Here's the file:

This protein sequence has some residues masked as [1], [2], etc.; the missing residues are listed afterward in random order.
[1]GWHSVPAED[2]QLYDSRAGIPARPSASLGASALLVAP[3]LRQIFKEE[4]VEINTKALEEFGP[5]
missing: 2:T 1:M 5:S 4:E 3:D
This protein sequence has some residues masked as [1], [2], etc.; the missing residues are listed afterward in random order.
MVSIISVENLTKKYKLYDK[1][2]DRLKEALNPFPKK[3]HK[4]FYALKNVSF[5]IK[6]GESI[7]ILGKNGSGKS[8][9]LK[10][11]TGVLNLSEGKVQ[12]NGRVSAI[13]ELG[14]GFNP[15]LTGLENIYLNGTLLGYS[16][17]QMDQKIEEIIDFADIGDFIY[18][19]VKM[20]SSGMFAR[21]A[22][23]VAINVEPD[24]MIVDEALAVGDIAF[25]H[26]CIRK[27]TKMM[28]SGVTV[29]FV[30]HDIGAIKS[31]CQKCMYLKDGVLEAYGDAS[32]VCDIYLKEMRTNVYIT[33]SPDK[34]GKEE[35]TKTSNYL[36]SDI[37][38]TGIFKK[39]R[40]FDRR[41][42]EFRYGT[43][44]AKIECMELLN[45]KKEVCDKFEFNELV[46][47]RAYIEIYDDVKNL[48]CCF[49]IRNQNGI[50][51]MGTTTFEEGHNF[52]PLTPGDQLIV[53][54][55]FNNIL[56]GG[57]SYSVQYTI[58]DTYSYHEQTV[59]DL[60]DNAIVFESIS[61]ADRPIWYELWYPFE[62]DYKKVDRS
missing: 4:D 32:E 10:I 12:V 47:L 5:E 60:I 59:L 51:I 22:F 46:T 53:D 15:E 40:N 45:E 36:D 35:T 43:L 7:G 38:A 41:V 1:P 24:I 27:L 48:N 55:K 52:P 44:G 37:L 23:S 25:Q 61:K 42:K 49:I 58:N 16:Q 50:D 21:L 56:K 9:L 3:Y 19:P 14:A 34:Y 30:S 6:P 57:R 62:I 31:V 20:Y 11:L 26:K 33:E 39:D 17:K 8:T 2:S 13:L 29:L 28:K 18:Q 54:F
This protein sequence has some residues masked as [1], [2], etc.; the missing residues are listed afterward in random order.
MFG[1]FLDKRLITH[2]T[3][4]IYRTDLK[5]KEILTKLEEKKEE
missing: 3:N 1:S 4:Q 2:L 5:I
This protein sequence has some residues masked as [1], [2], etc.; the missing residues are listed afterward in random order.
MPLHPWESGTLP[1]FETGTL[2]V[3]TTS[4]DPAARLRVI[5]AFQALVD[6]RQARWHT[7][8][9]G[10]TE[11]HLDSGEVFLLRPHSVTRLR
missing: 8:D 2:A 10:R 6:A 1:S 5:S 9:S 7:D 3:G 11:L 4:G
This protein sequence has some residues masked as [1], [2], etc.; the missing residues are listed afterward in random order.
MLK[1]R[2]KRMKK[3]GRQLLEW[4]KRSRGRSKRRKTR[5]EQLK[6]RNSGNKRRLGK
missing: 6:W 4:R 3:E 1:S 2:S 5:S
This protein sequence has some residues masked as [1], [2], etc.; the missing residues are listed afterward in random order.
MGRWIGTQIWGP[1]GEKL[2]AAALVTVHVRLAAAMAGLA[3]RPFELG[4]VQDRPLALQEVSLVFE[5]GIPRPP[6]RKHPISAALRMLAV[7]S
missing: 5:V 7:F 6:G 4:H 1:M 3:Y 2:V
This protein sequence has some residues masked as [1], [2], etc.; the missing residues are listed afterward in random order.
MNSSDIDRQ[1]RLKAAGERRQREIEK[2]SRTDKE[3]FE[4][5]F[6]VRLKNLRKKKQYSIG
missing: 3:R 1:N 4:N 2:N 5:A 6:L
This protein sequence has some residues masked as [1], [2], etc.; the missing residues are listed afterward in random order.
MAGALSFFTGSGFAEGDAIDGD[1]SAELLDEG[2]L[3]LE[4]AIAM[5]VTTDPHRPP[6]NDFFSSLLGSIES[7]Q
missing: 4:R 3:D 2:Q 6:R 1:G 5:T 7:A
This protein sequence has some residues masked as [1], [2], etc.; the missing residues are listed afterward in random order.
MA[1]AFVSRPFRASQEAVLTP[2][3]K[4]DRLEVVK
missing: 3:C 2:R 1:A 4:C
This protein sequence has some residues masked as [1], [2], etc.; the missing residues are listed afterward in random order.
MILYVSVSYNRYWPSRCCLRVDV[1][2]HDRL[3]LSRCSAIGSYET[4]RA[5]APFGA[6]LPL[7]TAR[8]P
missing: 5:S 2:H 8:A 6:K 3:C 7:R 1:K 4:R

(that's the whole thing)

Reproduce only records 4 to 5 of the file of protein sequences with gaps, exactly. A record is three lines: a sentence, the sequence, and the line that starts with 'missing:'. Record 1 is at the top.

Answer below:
This protein sequence has some residues masked as [1], [2], etc.; the missing residues are listed afterward in random order.
MPLHPWESGTLP[1]FETGTL[2]V[3]TTS[4]DPAARLRVI[5]AFQALVD[6]RQARWHT[7][8][9]G[10]TE[11]HLDSGEVFLLRPHSVTRLR
missing: 8:D 2:A 10:R 6:A 1:S 5:S 9:S 7:D 3:G 11:L 4:G
This protein sequence has some residues masked as [1], [2], etc.; the missing residues are listed afterward in random order.
MLK[1]R[2]KRMKK[3]GRQLLEW[4]KRSRGRSKRRKTR[5]EQLK[6]RNSGNKRRLGK
missing: 6:W 4:R 3:E 1:S 2:S 5:S